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Your Wonkette Week In Review: Good Stuff You Should Have Read But Didn't. What's Wrong With You?

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It's the week-end, and time for all of us to rest from our labours (in theory, at least) and devote our time to pursuing leisure, sport and recreation, huzzah! Or at least catch up on the Wonkette stories you may have missed during the week. And to help, here are the ten best, at least as reflected by the number of times they've been shared on the Facebook. Don't see a favorite here? Well then, by golly, make sure you share your favorites next week, ya slacker. And so, with no further ado, the week's Top Ten:


10: Cliven Bundy appeared as a "brave white man" (himself!) in the weirdest political ad of the year. In a related development, rentals of Blazing Saddles were nudged higher than usual.

9: South Carolina Gov. Nikki Haley stood up for the rights of spouse abusers to keep their guns, because did you miss the "South Carolina" part of that sentence?

8: We finally got to hear the police interviews of Track and Bristol Palin after the Great Wasillabilly Smackdown, and we're convinced that Track Palin has a great career in AM radio ahead of him.

7: There goes Elizabeth Warren being a badass again.

6: Fox News explained why young women are too flighty and frivolous to be trusted with jury duty or voting.

5: Illinois rich guy and Republican gubernatorial candidate Bruce Rauner is a mean petty bully. Who knows, in Illinois that may be a qualification for the job.

4: Ron Paul out-libertied his son Rand Paul and called him a big dummy for thinking a travel ban would do anything to stop Ebola.

3: We debunked a completely bogus rightwing freakout over nonexistent "ballot stuffing" in Arizona. It was a big enough story that we had to do a follow-up, because apparently it's not fraud when Republicans do the same thing.

2: Kirk Cameron explained that Halloween is a 100% Christian holiday that has nothing to do with the pagan harvest festivals that it was stolen from are just jealous of it.

1: And if you needed any proof that brevity is the soul of wit, our shortest post of the week was also our most popular. Make sure you catch Madeleine Albright's flawless victory over the Internet (and Conan O'Brien).

And finally, though too late in the week to get all The Facebook shares, we did some Very Serious Journalism for you: Beth did a brilliant takedown of James O'Keefe's idiotic new "Colorado voter fraud" video.

Doktor Zoom

Doktor Zoom's real name is Marty Kelley, and he lives in the wilds of Boise, Idaho. He is not a medical doctor, but does have a real PhD in Rhetoric. You should definitely donate some money to this little mommyblog where he has finally found acceptance and cat pictures. He is on maternity leave until 2033. Here is his Twitter, also. His quest to avoid prolixity is not going so great.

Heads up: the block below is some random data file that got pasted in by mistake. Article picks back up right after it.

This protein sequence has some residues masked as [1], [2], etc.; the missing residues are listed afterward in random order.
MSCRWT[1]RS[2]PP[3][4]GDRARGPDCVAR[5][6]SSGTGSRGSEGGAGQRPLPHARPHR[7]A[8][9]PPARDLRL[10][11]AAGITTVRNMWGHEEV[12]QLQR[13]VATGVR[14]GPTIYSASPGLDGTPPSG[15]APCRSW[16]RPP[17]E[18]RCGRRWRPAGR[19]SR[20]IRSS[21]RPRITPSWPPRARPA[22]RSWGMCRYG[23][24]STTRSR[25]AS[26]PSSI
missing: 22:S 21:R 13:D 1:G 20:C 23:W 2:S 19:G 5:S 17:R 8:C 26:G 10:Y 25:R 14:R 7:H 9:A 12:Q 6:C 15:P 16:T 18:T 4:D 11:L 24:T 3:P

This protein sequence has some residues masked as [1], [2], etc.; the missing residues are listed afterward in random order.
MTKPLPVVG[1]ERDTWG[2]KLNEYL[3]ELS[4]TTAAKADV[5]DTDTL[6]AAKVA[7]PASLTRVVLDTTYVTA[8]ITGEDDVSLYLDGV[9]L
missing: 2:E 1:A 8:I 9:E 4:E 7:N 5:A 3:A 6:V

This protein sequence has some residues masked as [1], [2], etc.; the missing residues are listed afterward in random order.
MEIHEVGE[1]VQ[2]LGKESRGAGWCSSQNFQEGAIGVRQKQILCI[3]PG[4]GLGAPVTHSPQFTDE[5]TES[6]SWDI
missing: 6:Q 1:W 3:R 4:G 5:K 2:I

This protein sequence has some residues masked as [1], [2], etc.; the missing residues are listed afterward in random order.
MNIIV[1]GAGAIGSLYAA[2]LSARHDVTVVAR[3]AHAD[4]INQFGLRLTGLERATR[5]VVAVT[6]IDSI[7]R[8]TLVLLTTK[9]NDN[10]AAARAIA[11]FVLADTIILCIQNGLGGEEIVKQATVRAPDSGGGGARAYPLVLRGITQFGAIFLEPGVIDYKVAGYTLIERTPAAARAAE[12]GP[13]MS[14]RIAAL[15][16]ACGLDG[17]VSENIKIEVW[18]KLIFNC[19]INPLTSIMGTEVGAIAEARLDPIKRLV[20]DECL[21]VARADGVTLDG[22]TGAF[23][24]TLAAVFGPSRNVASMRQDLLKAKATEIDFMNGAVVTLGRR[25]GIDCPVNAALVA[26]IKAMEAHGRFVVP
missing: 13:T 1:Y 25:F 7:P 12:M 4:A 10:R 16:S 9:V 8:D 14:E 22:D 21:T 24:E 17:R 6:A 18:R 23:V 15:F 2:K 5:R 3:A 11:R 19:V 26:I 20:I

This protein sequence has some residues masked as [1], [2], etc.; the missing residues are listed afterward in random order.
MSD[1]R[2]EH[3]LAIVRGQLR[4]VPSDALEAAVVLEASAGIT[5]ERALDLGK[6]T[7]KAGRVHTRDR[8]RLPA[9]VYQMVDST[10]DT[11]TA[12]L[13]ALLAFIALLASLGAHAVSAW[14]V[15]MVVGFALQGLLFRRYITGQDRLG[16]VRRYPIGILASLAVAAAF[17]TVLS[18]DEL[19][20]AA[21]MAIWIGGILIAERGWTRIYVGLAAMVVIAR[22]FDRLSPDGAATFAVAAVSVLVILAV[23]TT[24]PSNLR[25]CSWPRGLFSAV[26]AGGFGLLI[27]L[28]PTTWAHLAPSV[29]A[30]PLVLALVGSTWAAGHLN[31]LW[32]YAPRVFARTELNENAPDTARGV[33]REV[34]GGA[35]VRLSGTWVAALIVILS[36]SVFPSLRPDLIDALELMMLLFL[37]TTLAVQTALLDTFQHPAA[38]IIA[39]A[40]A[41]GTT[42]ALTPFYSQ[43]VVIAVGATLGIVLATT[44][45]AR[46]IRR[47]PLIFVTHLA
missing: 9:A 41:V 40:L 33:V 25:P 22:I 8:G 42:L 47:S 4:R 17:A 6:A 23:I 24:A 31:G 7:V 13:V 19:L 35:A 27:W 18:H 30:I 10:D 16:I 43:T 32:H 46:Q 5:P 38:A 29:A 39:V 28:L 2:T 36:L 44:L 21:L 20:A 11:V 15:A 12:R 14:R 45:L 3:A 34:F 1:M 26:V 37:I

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It started with them damn hats. (Image: Wikimedia Commons)

A guest post by "Knitsy McPurlson," which we suspect is not a real name.

Yr Wonkette is not the only website run by brilliant peoples unafraid to poke people with sharp, pointy sticks. Ravelry.com – a website for knitters, crocheters, and other folks interested in textiles and fiber arts – is poking people with knitting needles, which are very sharp indeed.

This past weekend, Ravelry.com's founders showed the world how easy it is to de-platform white nationalists and racists when they banned all "support of Donald Trump and his administration" from their website, concluding they "cannot provide a space that is inclusive of all and also allow support for open white supremacy." Seems like people smart enough to decode a knitting pattern are also smart enough to decode Trump's not-so-hidden message of racism and white nationalism.

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One day, God willing, my grandchildren will click open their history textbooks and read about the Central American migrant internment camps. They'll learn about sick kids, locked in cages, kept hungry and dirty and cold for weeks on end, and they'll be horrified.

"Bubbie," they'll say, "how could this happen in America? How could there be toddlers sleeping on the ground without blankets, without soap or toothbrushes to clean themselves?"

"I don't know. I wish I had done more. I'm ashamed," I'll say. We will all have to answer for this atrocity. But some of us will have to answer more than others. Not just the archvillains like Stephen Miller and John Kelly, but the people who kept right on doing their jobs, even as those jobs morphed into defending concentration camps.

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